Sunday, April 19, 2009

Just Listen, Sarah Dessen

This is my first Sarah Dessen title after hearing a lot about her (initially thanks to my fondness for Mandy Moore- How to Deal was based on a Sarah Dessen book). I really enjoyed this book, I liked reading it, I have nothing to make fun of, it didn't have moments of cringy-ness... but Sarah Dessen is no Laurie Halse Andersen. And that is my problem with Just Listen.

I just couldn't stop myself from thinking about Speak while I read this. Just Listen is different from Speak in many ways but both books share similar themes of isolation, the aftermath of trauma, mean girls, etc but they are handled very differently. It is hard for me to be objective about Just Listen because Speak was such a powerful reading experience for me. Just Listen was entertaining (not an adjective I would use for Speak) but I didn't have that disturbing feeling in my stomach/ the "this is all a little too familiar" feeling that I had when I read Speak. Just Listen is lighter.

Speak is a book I couldn't get out of my head and one that I plan to read again. It is one of my favorite books of my 2009 reading and I can't believe that I hadn't come across it at some point in the last 10 years. Picking up Speak is one of those happy library moments that I ocassionally stumble into. I saw it on a display table and picked it up having absolutely no idea what it was about. The library had stickers all over the back cover blurbs & I didn't google it before reading. So to find such a well crafted book but also one that was so personally meaningful to me in such a random way... I love the library!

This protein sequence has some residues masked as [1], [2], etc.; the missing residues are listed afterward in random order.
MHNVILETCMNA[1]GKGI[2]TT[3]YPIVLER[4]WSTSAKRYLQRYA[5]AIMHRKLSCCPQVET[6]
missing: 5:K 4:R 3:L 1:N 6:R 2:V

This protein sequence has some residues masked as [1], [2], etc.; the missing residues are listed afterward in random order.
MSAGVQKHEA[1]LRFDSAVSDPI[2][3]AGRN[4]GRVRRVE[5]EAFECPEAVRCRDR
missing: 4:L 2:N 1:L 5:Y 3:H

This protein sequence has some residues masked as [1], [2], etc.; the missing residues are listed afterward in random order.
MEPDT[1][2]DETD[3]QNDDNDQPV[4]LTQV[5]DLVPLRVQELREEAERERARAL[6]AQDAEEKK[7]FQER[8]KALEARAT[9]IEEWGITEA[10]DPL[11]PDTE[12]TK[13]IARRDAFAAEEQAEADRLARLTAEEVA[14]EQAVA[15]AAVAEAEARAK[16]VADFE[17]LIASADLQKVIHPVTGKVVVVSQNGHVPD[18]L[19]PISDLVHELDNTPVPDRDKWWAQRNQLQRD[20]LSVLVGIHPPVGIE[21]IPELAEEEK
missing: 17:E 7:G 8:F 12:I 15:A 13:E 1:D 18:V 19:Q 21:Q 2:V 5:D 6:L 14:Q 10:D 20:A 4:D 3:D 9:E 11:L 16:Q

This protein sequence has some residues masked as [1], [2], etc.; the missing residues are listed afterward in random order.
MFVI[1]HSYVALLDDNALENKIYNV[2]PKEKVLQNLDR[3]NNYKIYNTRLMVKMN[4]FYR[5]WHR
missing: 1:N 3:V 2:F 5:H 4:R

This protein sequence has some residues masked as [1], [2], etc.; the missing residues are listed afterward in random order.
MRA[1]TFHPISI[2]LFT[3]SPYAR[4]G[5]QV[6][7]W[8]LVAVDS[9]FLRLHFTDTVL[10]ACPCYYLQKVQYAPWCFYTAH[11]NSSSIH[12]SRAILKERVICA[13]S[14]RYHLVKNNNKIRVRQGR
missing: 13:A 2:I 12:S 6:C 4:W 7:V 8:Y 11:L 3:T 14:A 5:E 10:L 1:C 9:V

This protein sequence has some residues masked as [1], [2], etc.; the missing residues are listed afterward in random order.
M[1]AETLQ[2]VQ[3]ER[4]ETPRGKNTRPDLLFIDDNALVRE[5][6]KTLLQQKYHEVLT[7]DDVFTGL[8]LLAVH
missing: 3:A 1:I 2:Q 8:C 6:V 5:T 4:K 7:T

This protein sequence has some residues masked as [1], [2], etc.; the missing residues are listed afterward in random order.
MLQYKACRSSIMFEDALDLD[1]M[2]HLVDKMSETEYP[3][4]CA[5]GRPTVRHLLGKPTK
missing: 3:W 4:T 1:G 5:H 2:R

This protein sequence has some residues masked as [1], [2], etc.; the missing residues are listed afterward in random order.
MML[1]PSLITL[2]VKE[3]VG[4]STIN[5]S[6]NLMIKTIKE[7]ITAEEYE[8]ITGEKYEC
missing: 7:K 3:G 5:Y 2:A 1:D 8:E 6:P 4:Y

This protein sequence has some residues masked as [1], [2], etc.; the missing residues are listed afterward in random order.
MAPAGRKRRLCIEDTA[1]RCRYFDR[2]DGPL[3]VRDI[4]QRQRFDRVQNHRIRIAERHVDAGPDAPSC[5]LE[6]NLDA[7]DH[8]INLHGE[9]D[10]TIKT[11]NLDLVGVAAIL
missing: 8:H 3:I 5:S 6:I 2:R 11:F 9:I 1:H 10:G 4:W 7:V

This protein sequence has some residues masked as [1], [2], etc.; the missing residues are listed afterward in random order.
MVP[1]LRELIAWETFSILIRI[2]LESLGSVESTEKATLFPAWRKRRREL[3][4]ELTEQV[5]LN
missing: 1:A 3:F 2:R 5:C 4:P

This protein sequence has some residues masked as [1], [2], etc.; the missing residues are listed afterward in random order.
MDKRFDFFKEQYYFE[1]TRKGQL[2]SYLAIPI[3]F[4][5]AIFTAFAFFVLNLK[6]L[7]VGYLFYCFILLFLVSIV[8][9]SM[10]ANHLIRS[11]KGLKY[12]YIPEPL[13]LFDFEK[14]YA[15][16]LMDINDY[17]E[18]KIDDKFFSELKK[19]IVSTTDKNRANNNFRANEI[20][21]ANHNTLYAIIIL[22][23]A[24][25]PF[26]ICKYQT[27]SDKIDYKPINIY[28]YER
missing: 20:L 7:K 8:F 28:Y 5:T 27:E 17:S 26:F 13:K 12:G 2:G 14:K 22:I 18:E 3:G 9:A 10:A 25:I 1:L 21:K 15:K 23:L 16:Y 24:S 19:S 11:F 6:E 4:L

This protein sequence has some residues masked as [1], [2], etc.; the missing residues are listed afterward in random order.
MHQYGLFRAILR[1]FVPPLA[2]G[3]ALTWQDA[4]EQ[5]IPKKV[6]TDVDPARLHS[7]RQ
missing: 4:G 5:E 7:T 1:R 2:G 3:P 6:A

I did enjoy Sarah Dessen's writing and plan to read some of her other titles. Just Listen was nowhere near as intense and real feeling as Speak but honestly I don't want to read books that are that upsetting and intense on a daily basis. There's a time and a place for both types of book.

I did really like the character Owen and enjoyed the subplot with his younger sister Mallory. And the traditional gender role-ist in me very much appreciated what Owen did at the end of the book. That felt real. A teenage boy with serious anger management issues would definitely respond that way to someone who hurt his girlfriend.

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